Acoustic technology used to detect gunfire is making the rounds in schools as a method to improve the emergency response in cases of active school shootings.

A Washington Post article featured several schools, including one near Newtown, Conn., that are implementing warzone technology capable of accurately locating gunshots and alerting the authorities of an emergency.

Advocates compare the acoustic sensors to fire alarms, as “common-sense measures” that don’t prevent the incident but can help save lives by speeding up the lockdown and emergency response to it.

According to the Post:

The school version listens for gunfire and looks for muzzle flashes using infrared sensors, a system that might be particularly useful in a situation such as the one at Virginia Tech in 2007, when a gunman killed 32 people as he roved among multiple buildings on a vast campus.

As the number of school shootings rise, administrators look for new ways to protect students. Schools in Virginia Beach; Newark, Calif.; and Reynoldsburg, Ohio; implemented this technology for the 2015-2016 year as a cautionary measure.

According to the Post, the companies who produce the school sensors receive more inquiries about products following school shootings, like the one at Delta State University in Mississippi on Monday. A history professor was shot and killed.

The companies producing the sensors cite a 2013 FBI study of active shooter incidents in the United States as the impetus to install the smoke detector-sized hardware in classrooms and hallways.

According to the Post, the FBI study:

…examined 160 incidents in the United States from 2000 to 2013. It found that these shootings were rare but were increasing, almost tripling in the study’s second half to 16.4 a year. A total of 486 people were killed over the 14-year span.

The Post reports that 27 of those shootings occurred at K-12 schools and 12 were at colleges and trade schools.

With the systems, if gunfire is detected, select school administrators would receive “active shooter alerts” to their desktops and cellphones about where the alarms tripped. “Police and first responders get a similar message,” the Post adds.

The systems cost between $10,000 and $100,000 to install and operate, depending on the size of the school, but most school districts have not paid full price.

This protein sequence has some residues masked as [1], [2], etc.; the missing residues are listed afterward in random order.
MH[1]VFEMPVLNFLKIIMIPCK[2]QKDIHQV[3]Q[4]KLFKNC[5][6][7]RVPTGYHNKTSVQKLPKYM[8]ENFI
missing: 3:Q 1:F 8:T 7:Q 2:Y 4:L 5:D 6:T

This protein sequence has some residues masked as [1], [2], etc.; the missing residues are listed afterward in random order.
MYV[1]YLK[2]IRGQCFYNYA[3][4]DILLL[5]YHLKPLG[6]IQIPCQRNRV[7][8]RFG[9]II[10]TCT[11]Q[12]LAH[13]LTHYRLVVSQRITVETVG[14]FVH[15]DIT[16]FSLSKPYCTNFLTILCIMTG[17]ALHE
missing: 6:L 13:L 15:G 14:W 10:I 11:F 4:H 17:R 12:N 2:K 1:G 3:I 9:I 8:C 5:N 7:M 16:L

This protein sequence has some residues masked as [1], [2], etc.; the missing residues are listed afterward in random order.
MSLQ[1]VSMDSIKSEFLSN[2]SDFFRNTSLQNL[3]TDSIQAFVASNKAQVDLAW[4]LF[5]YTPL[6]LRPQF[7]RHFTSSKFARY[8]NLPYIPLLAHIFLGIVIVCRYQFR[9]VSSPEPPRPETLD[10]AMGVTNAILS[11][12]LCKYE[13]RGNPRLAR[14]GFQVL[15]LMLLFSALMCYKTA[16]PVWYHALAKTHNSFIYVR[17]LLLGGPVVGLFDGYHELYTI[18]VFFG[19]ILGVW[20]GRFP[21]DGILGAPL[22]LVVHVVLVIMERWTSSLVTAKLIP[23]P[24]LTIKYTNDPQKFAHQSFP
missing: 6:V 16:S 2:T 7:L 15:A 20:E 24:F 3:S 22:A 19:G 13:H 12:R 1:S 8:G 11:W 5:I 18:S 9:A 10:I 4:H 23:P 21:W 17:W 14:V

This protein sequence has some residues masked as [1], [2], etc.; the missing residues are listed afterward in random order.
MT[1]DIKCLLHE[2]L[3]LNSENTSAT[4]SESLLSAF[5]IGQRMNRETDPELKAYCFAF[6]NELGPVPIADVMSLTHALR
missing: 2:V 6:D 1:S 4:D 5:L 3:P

Critics say that it overlooks the real problem of preventing gun violence.

Ralph Clark, chief executive of ShotSpotter (one of the companies in the schools market), told the Post school shootings are “sadly becoming the new normal.”

School safety consultant Ken Trump told the Post that training staff and addressing mental health issues should be prioritized over these systems.

Reach Stephanie Roman at Follow her on Twitter @ShogunSteph.

This fact-based local reporting drives impact and creates change. Help power that impact.

James Baldwin wrote, “Not everything that is faced can be changed, but nothing can be changed until it is faced.” PublicSource exists to help the Pittsburgh region face its realities and create opportunities for change. When we shine a light on inequity in our region, like the “completely unacceptable” conditions in low-income housing in McKeesport, things change. When we ask questions about policymakers’ decisions, like how Allegheny County is handling COVID-19 safety for its employees, things change. When we push for transparency on issues that affect the public, like in the use of facial recognition software by Pittsburgh police, things change.

It takes a lot of time, skill and resources to produce journalism like this. Our stories are always made available for free so that they can benefit the most people, regardless of ability to pay. But as an independent, nonprofit newsroom, we count on donations from our readers to support this crucial work. Can you make a contribution of any amount (or better yet, set up a recurring monthly gift) to help ensure we can continue to report on what matters and tell stories for a better Pittsburgh?